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An Insider's Guide to North San Diego County's Coastal Real Estate
Jim Klinge, broker-associate
858-997-3801
klingerealty@gmail.com
Compass
617 Saxony Place, Suite 101
Encinitas, CA 92024
Klinge Realty
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Are you looking for an experienced agent to help you buy or sell a home? Contact Jim the Realtor!

Jim Klinge
Cell/Text: (858) 997-3801
klingerealty@gmail.com
701 Palomar Airport Road, Suite 300
Carlsbad, CA 92011


Posted by on Mar 27, 2017 in Boomer Liquidations, Boomers, CA Homeowners Bill of Rights, Foreclosures/REOs, Jim's Take on the Market, Loan Mods, Market Conditions, Mortgage News | 3 comments | Print Print

Will The Real Estate Bubble Pop Again?

Our local home prices have risen so quickly that it feels like we’re in ‘bubble’ conditions again – could the bubble burst this time?

The last two times the real estate bubble has popped, it was due to banks having to offload their foreclosed properties for whatever the market will bear.  They flooded the market, and buyers – and prices – backed off.

But that has all changed now.

Look at the new devices being used to avoid a flood of desperate selling:

  1. New accounting rules.
  2. California Homeowners Bill of Rights
  3. Reverse mortgages

The accounting rules were altered so banks could hold their REO properties longer, and the California Homeowners Bill of Rights has, in effect, stopped foreclosing.  Lenders are now required to offer a loan modification to anyone in default, and only if the homeowner can’t or won’t qualify are they at risk of being foreclosed.   With today’s higher rents, there isn’t much relief for those in default to give back their house and go lease one nearby.  Besides, with our higher home values today, they can always sell before getting foreclosed.

Homeowners who need money can get a reverse mortgage too, as long as they haven’t been tapping into their equity already.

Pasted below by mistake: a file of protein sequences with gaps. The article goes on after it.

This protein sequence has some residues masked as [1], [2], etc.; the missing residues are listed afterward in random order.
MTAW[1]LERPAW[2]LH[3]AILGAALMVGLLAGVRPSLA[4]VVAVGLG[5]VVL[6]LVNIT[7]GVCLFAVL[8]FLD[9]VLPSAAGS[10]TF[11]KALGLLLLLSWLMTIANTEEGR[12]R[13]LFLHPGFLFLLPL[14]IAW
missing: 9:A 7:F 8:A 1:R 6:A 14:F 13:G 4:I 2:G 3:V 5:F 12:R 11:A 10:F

We end up with virtually no desperate sellers who need to dump on price.  Someone who wants to cash out quickly can price their home at last year’s comps and look like a deal!

The game is rigged – the Banking Cartel won’t let the bubble pop again!

For the bubble to pop, we would need a dramatic shift in the supply and demand – either a flood of homes hit the market, and/or we run out of buyers.

I thought we’d be seeing more baby boomers unloading their homes due to downsizing or sickness, and while the market consists mainly of those listings, there aren’t enough of them to call it a flood – at least not yet.  Because they are in quality locations, more kids are probably trying to buy out their siblings and take over their parents’ house, rather than sell it.  They could be moving in with the folks too, rather than sending them to assisted living.

Could we run out of buyers? You would think there would be a price point where buyers can’t or won’t go any higher, but there seems to be a steady flow of people with more horsepower.  We saw two weeks ago the prediction that the population of San Diego County is expected to grow by 700,000 people by 2050, which is over 21,000 per year – where are they going to live? Will they be rich? They will need to be!

There hasn’t been enough (has there been any?) sellers so desperate that they had to dump on price – instead, they just keep waiting.  We would need more than a few price-dumpers to start a panic, which could cause the market to flood with supply and burst the bubble.

Some air might escape occasionally, but it is doubtful that a market change could occur without the government finding a way to save the bankers.

People like this guy think the conditions are ripe for a downturn.  But if prices started falling, sellers are more likely to wait, than dump, which would cause our market to stagnate, rather than crash.

3 Comments

  1. My sentiments exactly. After four years of watching the local real estate market and witnessing the machinations of the local officials, federal officials and the federal reserve itself, it’s a whole new ball game and they’ve discovered a way to kick the can to infinity if the banks so desire, which they do desire!

    They were too big to fail back in 2005-2008 and they’re even larger today than they were back then!

    So, we decided to go ahead and pull the trigger while it’s still somewhat economically possible. Since I believe that prices will keep increasing and the feds will just bring back the magic juice of making loans more available to people (lower FICO score requirements, etc.)

    Who knows how crazy it’s going to get before it evens out.

  2. What’s your take on all of the Hedge funds that bought up properties 2012-2015. I’m starting to take notice on one fund selling a couple dozen homes in San Diego at steep prices and keeping them on the market to prop up prices until they sell. What will happen when hedge funds short the market and start offloading? This would seem to be a different outcome than banks holding the title.

  3. Yes, they could cause some panic in areas where they unload all at once. Could they be waiting for the tax-reform bill to pass to see if they get more-favorable treatment?

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